Saturday, April 30, 2011

Food and Wine in Winter 2011

With a whirlwind of events, tastings and travels, I realized that it’s been quite some time since I sat down and thought about making mention of the food work I’ve had published and some of the killer wines that I’ve tasted in the last few months. February through April brought The V.I.P. Table a heavy workload and there’s much more to come. Also, I’d like to thank all of my readers who have allowed this small website to grow into a 3500+ monthly readership. I’m always open to comments and I welcome any opinions. So please feel free to drop me a line and let me know what you love or hate about The V.I.P. Table.

So on to “Food and Wine in Winter 2011”

Pumpkin Risotto
Nostalgia is a powerful tool in the chef’s arsenal. It’s a direct line to the hearts and minds of your guests. It's that smell from mama’s kitchen. It's that flavor, which will always remind you of home. Or that memory of togetherness around a family table, the food you ate and the happy memories you shared. Would it surprise you to know that nostalgia is a topic taught in culinary school? Well it is, and for very good reason because with nostalgia you can create a dish that will not only taste divine, but also speaks to the diner’s soul. That’s how pumpkin risotto ended up on my menu.

Read the full article and recipe: What’s Cookin’

Braised Pork Shoulder in Chianti Sauce
Braised Pork Shoulder in Chianti Sauces is amazing dish that will thrill your guests. The sauce balances richness with complex woodsy notes and vibrant acidity. It is transcendent, yet elegant and light on its feet. It’s one of those sauces that you feel could be poured over anything and never get boring. The pork is succulent, falls apart on the fork and nearly melts in your mouth.

Read the full article and recipe: What’s Cookin’

Calamari in Zimino
It's amazing how different traditional Italian food is from what most Americans grew up to believe it to be. The Sunday sauces and everything parmigiana that we grew up with are a far stretch from what you find throughout the majority of Italy. From north to south, the cuisine of Italia changes just as much as its geography, traditions and wines.

However, for the most part, one thing remains the same throughout Italy: the cuisine is based on simple recipes made great through the quality of the ingredients and the deft, passionate hand of the person who is making the dish. Calamari in Zimino is a perfect example of this.

Read the full article and recipe: What’s Cookin’

As for the wines, I don’t remember the last time that I had so many fantastic wines to choose from when writing an overview piece such as this. The wines below run the gambit of top shelf crowd pleasers to affordable daily drinkers; from Italy, Chile and the United States. There’s seriously something for everyone.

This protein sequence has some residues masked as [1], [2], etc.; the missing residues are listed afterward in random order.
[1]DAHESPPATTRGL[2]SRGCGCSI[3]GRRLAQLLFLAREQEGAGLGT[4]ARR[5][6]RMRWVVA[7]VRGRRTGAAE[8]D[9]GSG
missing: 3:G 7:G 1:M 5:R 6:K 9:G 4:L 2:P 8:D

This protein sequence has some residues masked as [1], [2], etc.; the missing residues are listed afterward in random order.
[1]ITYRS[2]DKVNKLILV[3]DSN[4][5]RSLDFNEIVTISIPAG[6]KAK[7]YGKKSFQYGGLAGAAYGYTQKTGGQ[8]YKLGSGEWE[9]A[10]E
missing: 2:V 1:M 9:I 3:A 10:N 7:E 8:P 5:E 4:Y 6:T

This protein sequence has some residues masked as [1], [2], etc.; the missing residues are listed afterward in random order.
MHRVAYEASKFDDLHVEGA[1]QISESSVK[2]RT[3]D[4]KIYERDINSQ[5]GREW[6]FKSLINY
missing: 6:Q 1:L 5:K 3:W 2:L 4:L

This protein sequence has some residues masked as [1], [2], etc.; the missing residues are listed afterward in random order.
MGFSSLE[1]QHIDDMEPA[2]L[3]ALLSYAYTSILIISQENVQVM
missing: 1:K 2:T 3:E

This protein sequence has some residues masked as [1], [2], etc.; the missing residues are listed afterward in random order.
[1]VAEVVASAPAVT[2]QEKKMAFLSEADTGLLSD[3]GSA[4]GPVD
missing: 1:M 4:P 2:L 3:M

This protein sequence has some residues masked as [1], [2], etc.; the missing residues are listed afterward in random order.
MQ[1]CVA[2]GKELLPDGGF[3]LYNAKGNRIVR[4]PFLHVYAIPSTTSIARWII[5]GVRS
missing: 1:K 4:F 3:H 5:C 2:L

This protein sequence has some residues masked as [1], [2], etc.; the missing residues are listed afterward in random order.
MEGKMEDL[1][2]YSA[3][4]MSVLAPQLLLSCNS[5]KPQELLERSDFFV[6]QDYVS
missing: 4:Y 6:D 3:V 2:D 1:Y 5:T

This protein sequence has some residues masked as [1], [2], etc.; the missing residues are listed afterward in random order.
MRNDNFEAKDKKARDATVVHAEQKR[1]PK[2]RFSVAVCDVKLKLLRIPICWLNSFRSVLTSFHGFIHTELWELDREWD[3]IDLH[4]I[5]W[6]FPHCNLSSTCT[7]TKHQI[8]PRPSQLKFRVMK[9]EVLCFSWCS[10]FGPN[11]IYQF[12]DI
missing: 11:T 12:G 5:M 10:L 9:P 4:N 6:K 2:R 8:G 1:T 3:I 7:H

2009 Casa Silva Carménère Reserva - On the nose, I found blackberry, chalk dust, green bell pepper and manure. On the palate, it was big yet balanced, showing wild berries, more green pepper leading to a cough syrup like finish. Looking back on my notes, I feel as if these descriptors fail to do this wine justice. The fact is, it was highly enjoyable in a gripping and earthy way and an amazing value. (92 points) Find it: Wine-Searcher!

2010 Errazuriz Sauvignon Blanc Estate - The nose showed lemon with fresh cut grass, minerals and a bit of nuttiness. On the palate, this was mouth-filling with sour grapefruit, lime, minerals, and green apple. The finish was long with sour patch citrus fruits. Not only was this Sauvignon Blanc refreshing and full of varietal character, it is also an awesome value. (90 points) Find it: Wine-Searcher!

2008 Larkmead Vineyards Firebelle - The nose showed black currant, cherry liquor, spice, brown sugar and a hint of fresh-turned soil. On the palate, it was velvety smooth and luxuriant as it filled the senses with flavors of blackberry jam, cherry wood and spice. The finish was exceptionally long with blackberry and currant fruit, yet fresh and begging for another sip. Larkmead has quickly become one of my favorite producers from the Napa Valley and one sip from these luxurious, yet refined wines will make a believer out of anyone. (94 points) Find it: Wine-Searcher!

2000 Arnaldo-Caprai Sagrantino di Montefalco 25 Anni - The nose showed black cherries with vanilla sugar, cola and Christmas spices. On the palate, it was massive, bold, yet vibrant--balanced with a flavor profile that I could only described as dark chocolate covered cherries in sweet cream, yet bone dry. This wine was luxurious and smooth all the way to the long palate-coating finish. (95 points) Fine it: Wine-Searcher!

2009 Schäfer-Fröhlich Monzinger Halenberg Riesling Großes Gewächs - The nose showed lemon, pear, spice and sage with hints of floral undergrowth. On the palate, this was beautifully balanced with piercing acidity, showing citrus, honey dew, minerals and stone. The finish was remarkably fresh with linger notes of grapefruit and herbs. (94 points) Find it: Wine-Searcher!

2006 Azienda Agricola Montevertine Le Pergole Torte Toscana IGT - The nose showed dusty bright cherry, leather and cinnamon. On the palate, I found focused red fruit, floral notes and savory roasted meats with impeccable balance and a level of fresh acidity that invites you to take another sip. The finish was fresh and long with sour red fruits. At this time, the Le Pergole Torte remains restrained by its fine structure but should be a dream of a wine in five plus years. (93 points) Find it: Wine-Searcher!

Monday, April 18, 2011

1995: Barolo Retrospective